Precious Metals

Precious metals are naturally occurring metals that are relatively rare and more difficult to find than other types of metals. The rarity of precious metals has traditionally given them a high economic value throughout history. Today, precious metals are valued for their use as investments, art and jewellery.

Gold—Gold is probably the best known of the precious metals, and has been revered as a metal of high value and a standard form of currency throughout human history. It has also been used in decoration. Gold exists mostly underground, and is being mined at a rate faster than it can be replaced, making it a metal in high demand. The shiny yellow metal is used in a variety of industries today, from jewellery to electronics to medicine, to engineering.

Silver—While gold has traditionally been valued much higher than silver due to its high luster and malleability, silver is a valued metal because of its use in various industries and its similar beautiful properties. Like gold, silver has been used throughout human history as currency and as decoration, and is used in some of the same industries today that use gold, such as electronics and technology.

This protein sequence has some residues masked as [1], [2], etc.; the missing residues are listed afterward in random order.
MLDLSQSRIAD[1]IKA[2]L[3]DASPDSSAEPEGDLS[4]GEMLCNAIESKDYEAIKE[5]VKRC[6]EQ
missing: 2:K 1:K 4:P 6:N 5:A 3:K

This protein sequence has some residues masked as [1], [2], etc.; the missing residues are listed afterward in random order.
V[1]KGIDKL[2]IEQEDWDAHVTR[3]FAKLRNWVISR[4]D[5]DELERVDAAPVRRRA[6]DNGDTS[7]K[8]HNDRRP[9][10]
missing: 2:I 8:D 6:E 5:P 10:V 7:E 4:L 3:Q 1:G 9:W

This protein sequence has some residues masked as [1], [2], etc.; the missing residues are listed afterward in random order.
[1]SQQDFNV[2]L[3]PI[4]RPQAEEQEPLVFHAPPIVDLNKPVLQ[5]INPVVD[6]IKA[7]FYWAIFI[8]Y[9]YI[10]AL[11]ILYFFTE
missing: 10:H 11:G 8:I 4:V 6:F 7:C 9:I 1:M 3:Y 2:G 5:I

Palladium—Palladium is a very rare metal, indeed. It was only discovered in 1803, so it doesn’t have a use going back through human history as do gold and silver. It main uses are industrial, particularly in the automotive industry. It is also used in medicine and electronics.

Platinum—Platinum is one of the most valuable of metals because it is so rare. So difficult is it to find that only a few hundred tons of it are mined annually. Its first known use was among pre-Columbian South Americans in the 16th century, when they used it for making jewellery. Today, platinum is used in the automotive, electronic, medical, and jewellery industries. It is highly resistant to corrosion, which makes it not only a precious metal, but a noble metal, as well.